An effective Bartender’s Resume, and by “effective we mean one that does exactly what it is meant to do: get you an interview, should contain only a few specific things. Everybody who can demonstrate that they have the right skills for the position gets an interview. That is all your resume needs to do.
Your resume should tell potential employers your name, contact info, the job you’re applying for and the experience that qualifies you to do it. That’s it. Anything else, and I really do mean ANYTHING ELSE on there will only harm your application.
Here’s what a perfect bartender’s resume looks like, take a good look (click to enlarge).
Looks pretty plain, right? Yeah. It’s meant to. That is because the person reading it doesn’t have the time to read anything more detailed. They probably have another 40 resumes to get through. 40 resumes that are filled with irrelevant fluff which means that they have to waste their precious time searching for the information that they really need.
You won’t stand out by submitting a resume with wacky designs or flowery language. Attempting to use your resume to showcase your personality will only harm your chances. You will only stand out by being the person that doesn’t do these things. So do yourself, and the person reading the resumes, a massive favour by only including the information that they want to know. So lets go through how to do that.
The design in our example is simple but professional. That is what you are aiming for. Print it out on either white or off white paper with a plain, easy to read black font. Far too many people try to stand out from the crowd with elaborate designs. Potential employers rarely appreciate the design aesthetic, instead they see somebody trying to hide their inexperience. Remember that until this person meets you your resume is all that they have to judge you on. A wacky or elaborate design on brightly coloured paper will lead them to assume that you are not taking the job seriously.
The Header is the first thing that potential employers see. Therefore it needs to be done well. Print your first and last name in a big, bold typeface. Don’t use nicknames, middle names or titles.
Below this put your phone number. Don’t bother listing a string of phone numbers; potential employers will only ring the top one. If nobody answers they won’t bother moving on to the next phone number, they will probably move on to the next resume. Therefore it is important that the number you put down has voicemail. If you can’t answer the phone people will usually leave a message. Make sure that your voicemail message is professional in tone. A Darth Vader impression may be amusing to your friends but bar managers will just hang straight up.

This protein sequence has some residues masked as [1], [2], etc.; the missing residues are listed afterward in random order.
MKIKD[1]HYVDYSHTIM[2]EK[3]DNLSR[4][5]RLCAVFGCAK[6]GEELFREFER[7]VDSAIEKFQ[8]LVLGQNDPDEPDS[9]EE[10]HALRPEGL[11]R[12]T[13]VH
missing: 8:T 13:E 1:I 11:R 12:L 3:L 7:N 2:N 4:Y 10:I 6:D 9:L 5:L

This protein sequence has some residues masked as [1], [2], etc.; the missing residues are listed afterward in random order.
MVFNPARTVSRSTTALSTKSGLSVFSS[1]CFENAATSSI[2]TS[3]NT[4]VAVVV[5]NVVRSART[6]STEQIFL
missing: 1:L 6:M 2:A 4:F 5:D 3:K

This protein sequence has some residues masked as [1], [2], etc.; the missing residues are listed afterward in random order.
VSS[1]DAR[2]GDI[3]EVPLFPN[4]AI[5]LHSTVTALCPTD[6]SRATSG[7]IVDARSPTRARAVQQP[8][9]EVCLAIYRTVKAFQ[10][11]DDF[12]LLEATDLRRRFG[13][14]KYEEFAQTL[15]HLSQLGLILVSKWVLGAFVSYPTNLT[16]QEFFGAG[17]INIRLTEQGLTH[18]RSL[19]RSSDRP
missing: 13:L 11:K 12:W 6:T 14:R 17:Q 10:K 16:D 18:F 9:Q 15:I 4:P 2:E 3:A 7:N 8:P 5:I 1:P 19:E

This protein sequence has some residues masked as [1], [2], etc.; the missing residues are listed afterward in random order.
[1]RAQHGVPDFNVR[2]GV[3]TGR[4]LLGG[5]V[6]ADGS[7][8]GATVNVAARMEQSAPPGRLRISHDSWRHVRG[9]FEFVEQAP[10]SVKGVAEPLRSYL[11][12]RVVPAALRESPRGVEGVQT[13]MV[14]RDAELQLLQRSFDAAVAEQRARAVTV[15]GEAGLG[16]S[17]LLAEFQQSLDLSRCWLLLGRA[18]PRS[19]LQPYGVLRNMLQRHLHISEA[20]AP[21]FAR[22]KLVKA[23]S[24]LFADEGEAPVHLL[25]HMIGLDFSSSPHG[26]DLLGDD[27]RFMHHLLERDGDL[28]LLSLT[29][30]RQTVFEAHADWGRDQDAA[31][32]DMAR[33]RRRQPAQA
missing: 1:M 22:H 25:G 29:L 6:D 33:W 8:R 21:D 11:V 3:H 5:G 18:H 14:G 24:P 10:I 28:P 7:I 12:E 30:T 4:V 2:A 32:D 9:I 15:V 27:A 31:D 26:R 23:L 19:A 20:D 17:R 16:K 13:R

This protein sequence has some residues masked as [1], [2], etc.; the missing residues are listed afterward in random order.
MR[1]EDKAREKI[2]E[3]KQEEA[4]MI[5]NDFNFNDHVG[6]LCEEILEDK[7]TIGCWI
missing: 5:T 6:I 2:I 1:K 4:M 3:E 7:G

After the phone number you need to list your email address. This should also look professional. If your current email address is firstname.lastname@example.org, do yourself a favour and create another more serious address. If you do create a professional email account make sure that you check it on a regular basis, you don’t want to miss the opportunity of a lifetime.
Whether or not you put your home address down depends on how far you live from the bar you are applying to. If you live in the neighbourhood then put your address down. It’ll assure employers that you are close by and more likely to turn up on time. If you live further away leave your address off for the opposite reasons.
Finally, when listing contact info, don’t put “Phone: 604…” or “Email: johnsmith…” Employers aren’t stupid, if they see 10 digits next to your name they’ll know it’s a phone number.
This is normally the place where irrelevant information goes. A common mistake amongst applicants is to combine their objective with their profile into a badly written paragraph full of adjectives that tells the person reading it nothing at all. It often looks something like this: “Fun, creative, hardworking, and eager guy thoroughly looking forward to joining the team at XYZ Pub right away!”
This example is awful. It may sound positive but it doesn’t tell you anything. It doesn’t even tell anybody what job you are applying for. The adjectives are also meaningless. If a stranger came up to you in the street and told you that they were fun and creative would you believe them? Probably not, so why should the person reading your resume. Instead ditch the adjectives; just tell people what job you are applying for: